--A snowboarder was found dead in a tree-well at the Northstar resort last week. To read more, click here.

--Rock and Ice is reporting that there was a large rockfall incident in Yosemite over the weekend on El Cap in the vicinity of Dark Star and The Prophet. To read more, click here.

--The Onion posted an article entitled, "Woman’s Solo Hiking Trip Shockingly Doesn’t Have To Do With Inner Journey Or Anything." It starts with these lines, "Confusing her friends and colleagues as to what could possibly drive her to undertake such an expedition, sources confirmed Friday that aspiring explorer Jillian Greene’s solo hike through Yosemite National Park has evidently nothing to do with soul-searching, an inner journey, or any other form of self-discovery." To read more of this satire, click here.

Desert Southwest:

--Outside is reporting that, "Grand Canyon National Park superintendent Christine Lehnertz notified park employees on March 14 that she was resigning, effective March 31. This comes weeks after a four-month investigation turned up no wrongdoing and found a series of 2018 allegations against her to be 'unfounded.'" To read more, click here.


--Graffiti in Red Rock Canyon National Conservation Area is getting out of hand. Volunteers spend thousands of hours and thousands of dollars cleaning it up. So now, there's a reward for those who see people tagging the rocks. You can report graffiti at preserve@friendsfriendsredrock.org of find out more, here.

Colorado and Utah:

--Outside is reporting that, "the recent additions to the Epic Pass highlight, again, the massive consolidation occurring across the ski industry, which is driving up rents and turning mountain towns into company towns." To read more, click here.

--The Outdoor Alliance is reporting that, "on February 28, the State of Utah submitted its petition to the U.S. Forest Service requesting that the Forest Service implement a rulemaking to drastically roll back protections for National Forests under the 2001 Roadless Rule. The Roadless Rule has been important for protecting outdoor recreation. While roadless areas are protected from new development, their management is less restrictive than in Wilderness, which gives important middle ground for many kinds of recreation, from mountain biking to motorized use." To read more, click here.

Notes from All Over:

--As the team that attempted K2 in the winter returned to basecamp, Himalayan writer Alan Arnette asks whether it's even possible to summit K2 in the winter. To read the article, click here.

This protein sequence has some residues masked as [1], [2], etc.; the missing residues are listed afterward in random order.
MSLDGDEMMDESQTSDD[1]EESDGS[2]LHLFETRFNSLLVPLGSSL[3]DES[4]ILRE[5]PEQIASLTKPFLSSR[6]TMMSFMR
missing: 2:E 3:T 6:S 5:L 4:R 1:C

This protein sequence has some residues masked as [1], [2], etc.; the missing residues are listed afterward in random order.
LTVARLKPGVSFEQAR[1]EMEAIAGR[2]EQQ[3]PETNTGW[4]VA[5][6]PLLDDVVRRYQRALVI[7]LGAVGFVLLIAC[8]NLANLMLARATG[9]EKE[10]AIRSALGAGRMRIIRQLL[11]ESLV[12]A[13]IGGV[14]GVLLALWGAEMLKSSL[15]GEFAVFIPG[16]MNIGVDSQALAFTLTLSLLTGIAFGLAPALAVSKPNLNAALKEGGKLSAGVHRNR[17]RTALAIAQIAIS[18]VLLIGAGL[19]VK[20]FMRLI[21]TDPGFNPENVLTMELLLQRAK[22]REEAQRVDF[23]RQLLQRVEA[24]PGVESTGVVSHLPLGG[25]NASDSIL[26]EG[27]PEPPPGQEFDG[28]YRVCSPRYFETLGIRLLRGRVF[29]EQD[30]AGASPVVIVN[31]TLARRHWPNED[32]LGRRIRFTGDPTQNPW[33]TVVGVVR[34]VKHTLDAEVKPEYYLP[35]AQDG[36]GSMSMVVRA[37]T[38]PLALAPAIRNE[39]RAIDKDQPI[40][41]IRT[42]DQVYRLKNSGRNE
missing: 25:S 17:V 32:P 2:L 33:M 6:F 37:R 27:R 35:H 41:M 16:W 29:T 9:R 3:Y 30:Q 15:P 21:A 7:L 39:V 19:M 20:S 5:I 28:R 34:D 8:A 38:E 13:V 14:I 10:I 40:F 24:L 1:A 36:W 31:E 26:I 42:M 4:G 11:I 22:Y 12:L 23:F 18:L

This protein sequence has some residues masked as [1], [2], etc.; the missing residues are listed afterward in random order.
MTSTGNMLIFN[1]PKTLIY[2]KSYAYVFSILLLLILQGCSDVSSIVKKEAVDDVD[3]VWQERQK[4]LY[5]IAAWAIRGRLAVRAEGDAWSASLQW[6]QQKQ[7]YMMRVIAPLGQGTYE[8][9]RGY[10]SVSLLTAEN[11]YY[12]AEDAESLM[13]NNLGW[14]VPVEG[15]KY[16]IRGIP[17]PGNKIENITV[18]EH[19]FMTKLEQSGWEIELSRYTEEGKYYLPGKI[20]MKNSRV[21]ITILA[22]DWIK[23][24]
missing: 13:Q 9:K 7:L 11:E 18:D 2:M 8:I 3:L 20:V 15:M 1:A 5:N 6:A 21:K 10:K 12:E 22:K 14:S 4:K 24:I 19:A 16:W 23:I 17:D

--Elizabeth Swaney was the American woman who competed for Hungry in the half-pipe competition at the last Olympics. She was roundly criticized for completing her run without doing any tricks. Unlike Olympians who have been hailed for their persistence even though they did poorly, Elizabeth was attacked. But her "back-way in" to the Olympics isn't the whole story. To read more, click here.

--If ski resorts were characters in Game of Thrones...

--And finally, rock gyms are a little bit of an afterthought on this blog. But that doesn't mean that they aren't an important part of a climber's training. And an important part of the gym experience is route-setting. Setters build routes for different body types. So it's a problem when the bulk of the setters come from one gender. Gripped asks, where are all the female route-setters...? To read the article, click here.

Tuesday, March 19, 2019

Route Profile: Mount Shuksan, Sulphide Glacier

Mount Shuksan from the Northwest.
Photo by Coley Gentzel

If I had to pick one peak that would most completely and accurately represent alpine climbing in the Cascades, Mount Shuksan would be the one. Shuksan takes a striking form from any angle and every route on the peak can be considered a classic.

The most popular route on the peak is the Sulphide Glacier. The Fisher Chimneys and the North Face are also both popular routes that are among the best of their type in the range.

The Price Glacier route is listed in the 50 Classic Climbs book (Steck and Roper), but has fallen out of favor in recent years due to a dramatic change in the nature of the glaciers on the route. Once a classic ice face, the Price is now a jumbled mess with little aesthetic value to the climbing.

Shuksan's Price Glacier from the air.
Photo by Dunham Gooding

Mountaineering routes on Shuksan are unique in that all require a variety of skills to complete. Every route requires glacier travel, snow climbing, ice climbing and rock climbing to reach the top. All routes end at the dramatic summit pyramid, which by its easiest route requires primarily fourth class with a few 5th class moves.